Is science, or 'scientism', just as fundamentalist as religion, arrogantly claiming to know everything, or are doubts such as these a reflection of scientists' failure to make the case properly for what science does have to offer? Is this merely another case of the 'balance fallacy': the mistaken belief that even falsehoods should be given air time? Or should schools teach creationism in science lessons?They believe that scientific facts, such as Biological Evolution is a falsehood and declare that science, like religion, constitutes a fundamentalism. This is unheard of.
They are disturbed by another bunch of loonies (although, in my opinion, those are more fun than creationists), calling themselves `Edinburgh pagans'. So they set out to
[investigate] the rise of Paganism in Edinburgh. Edinburgh was at the centre of the Enlightenment movement and was also the city where Charles Darwin was educated. During the Enlightenment in the 18th century, philosophers and scientists agreed that it was unreasonable to consider that God might be a cause of things. Whilst you might expect the result would be a very rational city, it seems the opposite has happened and Edinburgh appears to be one of Europe's most superstitious cities.The very thing that is characteristic of Creationists, i.e. SUPERSTITION, is precisely what bothers them in those pagans. Apparently, the Edinburgh Creationsts want to be the only ones who embrace superstition. They cannot swallow it to have other folk being superstitious too.
They show us a video from the usual pagan carnival and want us to say: things in Edinburgh are so bad, that the only solution is God, Creationism, and pray. Pray for themselves, if they wish, but they should leave Science alone. It becomes dirty in their hands. Such people give a terrible name to Science and the Scientific Method.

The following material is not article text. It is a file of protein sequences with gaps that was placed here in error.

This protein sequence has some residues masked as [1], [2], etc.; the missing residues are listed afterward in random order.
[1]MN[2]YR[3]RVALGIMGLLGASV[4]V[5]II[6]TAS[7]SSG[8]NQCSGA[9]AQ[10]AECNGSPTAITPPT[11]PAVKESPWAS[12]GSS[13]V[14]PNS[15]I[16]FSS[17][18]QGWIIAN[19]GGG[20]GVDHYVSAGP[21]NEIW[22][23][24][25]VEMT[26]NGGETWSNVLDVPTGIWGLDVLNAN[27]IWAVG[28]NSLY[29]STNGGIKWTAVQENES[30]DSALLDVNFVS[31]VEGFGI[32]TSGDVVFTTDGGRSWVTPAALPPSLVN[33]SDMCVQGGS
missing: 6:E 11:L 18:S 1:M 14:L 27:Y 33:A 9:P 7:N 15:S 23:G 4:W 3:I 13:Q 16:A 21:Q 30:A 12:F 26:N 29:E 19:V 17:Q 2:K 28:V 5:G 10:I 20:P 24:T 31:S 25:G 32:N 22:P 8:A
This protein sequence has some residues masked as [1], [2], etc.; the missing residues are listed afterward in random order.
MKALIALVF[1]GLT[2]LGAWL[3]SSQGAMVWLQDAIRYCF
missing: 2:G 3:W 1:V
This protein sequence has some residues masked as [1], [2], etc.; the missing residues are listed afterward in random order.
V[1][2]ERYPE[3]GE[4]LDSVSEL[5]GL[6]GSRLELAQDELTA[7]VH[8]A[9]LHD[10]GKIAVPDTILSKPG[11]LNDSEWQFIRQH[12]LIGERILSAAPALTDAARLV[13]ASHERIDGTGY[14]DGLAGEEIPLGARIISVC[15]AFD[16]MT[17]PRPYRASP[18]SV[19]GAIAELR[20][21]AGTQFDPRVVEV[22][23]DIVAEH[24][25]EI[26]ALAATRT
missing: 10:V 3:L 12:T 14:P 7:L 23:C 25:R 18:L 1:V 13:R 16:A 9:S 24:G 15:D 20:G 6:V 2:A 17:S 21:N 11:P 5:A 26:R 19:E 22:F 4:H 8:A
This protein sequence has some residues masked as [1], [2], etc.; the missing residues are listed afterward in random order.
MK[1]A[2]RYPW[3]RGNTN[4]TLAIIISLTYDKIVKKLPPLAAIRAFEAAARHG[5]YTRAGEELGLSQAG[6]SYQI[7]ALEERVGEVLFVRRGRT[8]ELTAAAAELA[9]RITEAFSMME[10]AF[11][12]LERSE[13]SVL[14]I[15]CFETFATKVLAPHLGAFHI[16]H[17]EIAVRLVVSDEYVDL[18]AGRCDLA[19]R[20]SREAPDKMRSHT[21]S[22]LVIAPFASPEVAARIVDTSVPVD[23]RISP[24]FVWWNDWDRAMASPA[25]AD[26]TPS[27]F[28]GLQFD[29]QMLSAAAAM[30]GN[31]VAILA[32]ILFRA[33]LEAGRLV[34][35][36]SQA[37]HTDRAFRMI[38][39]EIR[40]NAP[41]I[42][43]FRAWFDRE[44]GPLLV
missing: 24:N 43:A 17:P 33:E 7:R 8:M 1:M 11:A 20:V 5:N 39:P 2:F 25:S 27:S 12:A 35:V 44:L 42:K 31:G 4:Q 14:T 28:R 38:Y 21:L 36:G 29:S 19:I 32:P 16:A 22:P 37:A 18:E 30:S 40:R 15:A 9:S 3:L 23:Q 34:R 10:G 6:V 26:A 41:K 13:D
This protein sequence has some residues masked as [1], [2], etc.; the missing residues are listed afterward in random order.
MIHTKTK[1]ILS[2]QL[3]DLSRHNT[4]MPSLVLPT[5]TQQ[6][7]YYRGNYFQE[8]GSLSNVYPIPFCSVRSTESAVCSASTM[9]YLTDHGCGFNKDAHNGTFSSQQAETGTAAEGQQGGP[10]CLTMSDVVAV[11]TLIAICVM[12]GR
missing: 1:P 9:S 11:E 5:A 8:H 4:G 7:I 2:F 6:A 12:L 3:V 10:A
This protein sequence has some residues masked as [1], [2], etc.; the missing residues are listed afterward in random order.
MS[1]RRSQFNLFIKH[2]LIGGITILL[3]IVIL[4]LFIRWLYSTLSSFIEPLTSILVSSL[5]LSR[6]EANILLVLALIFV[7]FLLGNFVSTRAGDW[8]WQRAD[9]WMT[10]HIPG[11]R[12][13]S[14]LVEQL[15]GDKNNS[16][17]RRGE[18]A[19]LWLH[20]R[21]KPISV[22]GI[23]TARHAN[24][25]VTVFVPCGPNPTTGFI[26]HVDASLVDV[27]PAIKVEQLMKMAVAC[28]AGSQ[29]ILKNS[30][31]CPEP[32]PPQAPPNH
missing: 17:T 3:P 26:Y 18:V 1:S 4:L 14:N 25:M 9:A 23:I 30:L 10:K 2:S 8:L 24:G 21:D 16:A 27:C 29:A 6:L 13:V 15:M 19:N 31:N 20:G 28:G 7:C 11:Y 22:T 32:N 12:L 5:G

They also ask Should school teach Creationism? And continue...
Although the Royal Society and much of the scientific establishment have denounced the teaching of Creationism, and the Royal Society's embattled director of education resigned last year after causing controversy by suggesting teachers should discuss Creationism in class, a recent MORI poll revealed that over 40% of the public believe that creationism or ID should be taught alongside evolution in school science classes.If the figure is correct, then it is even more compelling to oppose pseudo-science.
Well, NO, schools SHOULD NOT TEACH CREATIONISM IDIOCIES, just as they SHOULD NOT TEACH ASTROLOGY. And it is right that the Royal Society denounces this creationism/intelligent design charlatanism. If the moment of time arrives when an Academy of Sciences promotes superstition and pseudo-science then it will be too late. Their backwards ideas will have won and we'll be heading straight on to Middle Ages again.
Let's do an exercise. John Baez has published a Crackpot Index, i.e. "[a] simple method for rating potentially revolutionary contributions to physics", but, with a few obvious changes it applies to other sciences too. It's an easy exercise to see how many points the Edinburgh Crackpots (also known as Creationists) score. I think that they can do the maths too (and need not use the the theory of Evolution which they so much despise, although the very fact that they can do the maths IS a result of Evolution; give or take a few more million years and chimps will be able to do the same maths).